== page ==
Bay Area News Group: Assembly members, faith community come together to discuss gun safety

A forum on gun safety reform will take place at Saratoga's Westhope Presbyterian Church Jan. 20, featuring Assembly members Evan Low and Marc Berman, along with Rev. Erik Swanson and Saratoga Vice Mayor Manny Cappello.

Like most everyone else, the Rev. Erik Swanson watched the grisly scene of a gunman opening fire at the Route 91 Harvest music festival in Las Vegas last October in horror. The murder spree left nearly 60 people dead and more than 500 injured. In the days following what was deemed the deadliest mass shooting in the U.S., Swanson’s horror turned into frustration. How could something like that happen in a developed nation?

Swanson, a pastor at Westhope Presbyterian Church, didn’t have the answers himself, but he knew it was a problem he could no longer ignore and he had to do something about it. His first move was to call Manny Cappello, vice mayor of Saratoga.

“Erik Swanson contacted me and asked if there was something that we could do to address this big problem, and I said that a really good person to contact would be (Assemblyman) Evan Low because I knew he’d been proposing legislation at the state level that could address some of these issues,” Cappello recalled.

Low said he was “pleasantly surprised” to be approached by Swanson and Cappello about this issue. One piece of legislation he and his colleagues in the Assembly are exploring, he said, would create a database allowing law enforcement to track bullets and weapons that have been used in a crime. He cited the legislation as an example of sensible firearm regulation, a position that respects individuals’ freedom to own firearms, while focusing on the impact of gun violence on communities and preventing future tragedies.

“We talk about our commitment to society and the sanctity of life,” said the assemblyman, “(but) places of gathering are no longer sacred anymore. You’re thinking you’ll be safe in an elementary school; you’re thinking you’re safe in a movie theater, in a nightclub, in a house of worship. … There have been mass shootings in nightclubs, in churches, in movie theaters, in elementary schools. … When does it end?

“We need community members to hold their elected officials accountable” Low continued. “My message is I’m only one person; we need to organize our communities to articulate what our desires are.”

Along with Assemblyman Marc Berman, Low, Swanson and Cappello are uniting to host a forum at Westhope on Saturday, Jan. 20 to address these issues. Also taking part will be about two dozen members of the interfaith community.

Low said he plans to bring up regulations that are already in place and to draw comparisons to successful measures other industrialized nations, such as Australia, have taken.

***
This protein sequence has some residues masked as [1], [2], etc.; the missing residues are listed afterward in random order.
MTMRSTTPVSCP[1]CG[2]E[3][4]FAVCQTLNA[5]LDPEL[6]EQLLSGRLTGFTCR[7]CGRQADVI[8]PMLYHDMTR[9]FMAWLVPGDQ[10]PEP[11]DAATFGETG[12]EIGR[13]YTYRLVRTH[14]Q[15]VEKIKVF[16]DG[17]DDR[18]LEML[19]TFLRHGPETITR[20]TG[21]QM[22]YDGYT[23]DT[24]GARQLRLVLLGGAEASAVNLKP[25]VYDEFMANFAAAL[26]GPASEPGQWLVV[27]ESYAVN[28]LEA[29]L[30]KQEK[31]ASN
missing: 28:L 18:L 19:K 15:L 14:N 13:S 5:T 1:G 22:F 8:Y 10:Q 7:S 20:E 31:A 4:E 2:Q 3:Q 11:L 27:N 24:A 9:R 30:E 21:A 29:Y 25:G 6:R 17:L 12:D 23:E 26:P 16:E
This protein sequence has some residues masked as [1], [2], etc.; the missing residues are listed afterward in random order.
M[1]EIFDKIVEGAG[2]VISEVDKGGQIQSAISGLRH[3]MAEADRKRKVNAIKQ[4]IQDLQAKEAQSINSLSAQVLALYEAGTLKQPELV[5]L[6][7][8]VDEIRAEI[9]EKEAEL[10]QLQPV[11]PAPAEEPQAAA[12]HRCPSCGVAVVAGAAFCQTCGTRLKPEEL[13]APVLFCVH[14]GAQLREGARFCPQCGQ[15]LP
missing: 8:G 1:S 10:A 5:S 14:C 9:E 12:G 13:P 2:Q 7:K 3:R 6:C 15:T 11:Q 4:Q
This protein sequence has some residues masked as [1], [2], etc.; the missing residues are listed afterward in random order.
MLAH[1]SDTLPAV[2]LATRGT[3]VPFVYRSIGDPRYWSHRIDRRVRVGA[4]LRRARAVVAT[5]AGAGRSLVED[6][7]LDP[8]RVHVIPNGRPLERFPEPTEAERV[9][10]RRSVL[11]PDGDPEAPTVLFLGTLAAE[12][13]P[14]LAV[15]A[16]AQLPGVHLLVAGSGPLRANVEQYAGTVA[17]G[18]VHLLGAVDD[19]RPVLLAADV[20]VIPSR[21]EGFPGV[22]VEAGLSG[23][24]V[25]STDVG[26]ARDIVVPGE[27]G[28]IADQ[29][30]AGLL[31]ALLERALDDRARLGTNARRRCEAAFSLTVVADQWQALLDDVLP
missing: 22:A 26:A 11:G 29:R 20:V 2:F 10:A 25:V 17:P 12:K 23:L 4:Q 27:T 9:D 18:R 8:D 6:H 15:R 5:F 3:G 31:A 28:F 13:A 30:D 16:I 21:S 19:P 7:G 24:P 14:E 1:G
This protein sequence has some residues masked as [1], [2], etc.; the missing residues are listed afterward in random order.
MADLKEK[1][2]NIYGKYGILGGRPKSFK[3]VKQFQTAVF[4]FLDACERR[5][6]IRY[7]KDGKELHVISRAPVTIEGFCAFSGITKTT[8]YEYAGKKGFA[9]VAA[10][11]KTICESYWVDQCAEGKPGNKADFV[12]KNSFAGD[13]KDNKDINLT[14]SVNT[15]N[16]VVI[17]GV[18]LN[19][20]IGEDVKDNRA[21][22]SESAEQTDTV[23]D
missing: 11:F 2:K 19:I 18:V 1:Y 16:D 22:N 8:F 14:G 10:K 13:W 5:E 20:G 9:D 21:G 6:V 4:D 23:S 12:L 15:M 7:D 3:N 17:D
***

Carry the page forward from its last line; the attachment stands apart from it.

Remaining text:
Ultimately, said Swanson, the intended goal of the forum is “to establish a foundation from the grassroots to make changes in sensible firearms safety legislation, some of which are already being worked on and some of which has yet to be worked on.”

Swanson said he hopes that the forum will serve as the first step in an ongoing dialogue about gun safety reform, while Cappello said he’d like to see a continued collaboration between faith communities and the key players in Sacramento.

“The urgency is there to see some real legislation take place that curbs these types of violent acts that lately feel like acts of mass destruction on human life,” Cappello said. “My personal opinion is that this isn’t a restriction on guns for individuals or inhibiting our citizens’ constitutional rights to bear arms; this is more of a putting some pieces of legislation in place that can prevent these very, very violent and destructive acts from occurring.”

For Berman, the forum will be an opportunity not only to discuss his own ideas but to hear solutions others might have about what he considers to be an “all hands on deck problem.” Dialogue and mobilization are important steps toward passing laws on the federal and state levels, he said.

“This has to be an ongoing conversation, and we need to make sure people’s awareness of the problem stays at the forefront of their consciousness,” he said. “We can’t just have spikes of activism every time there’s a large gun-related catastrophe. We need to stay vigilant about this issues at all times.”

The forum is free and open to all. It will take place Saturday, Jan. 20, 3-4:30 p.m. at Westhope Presbyterian Church, 12850 Saratoga Ave.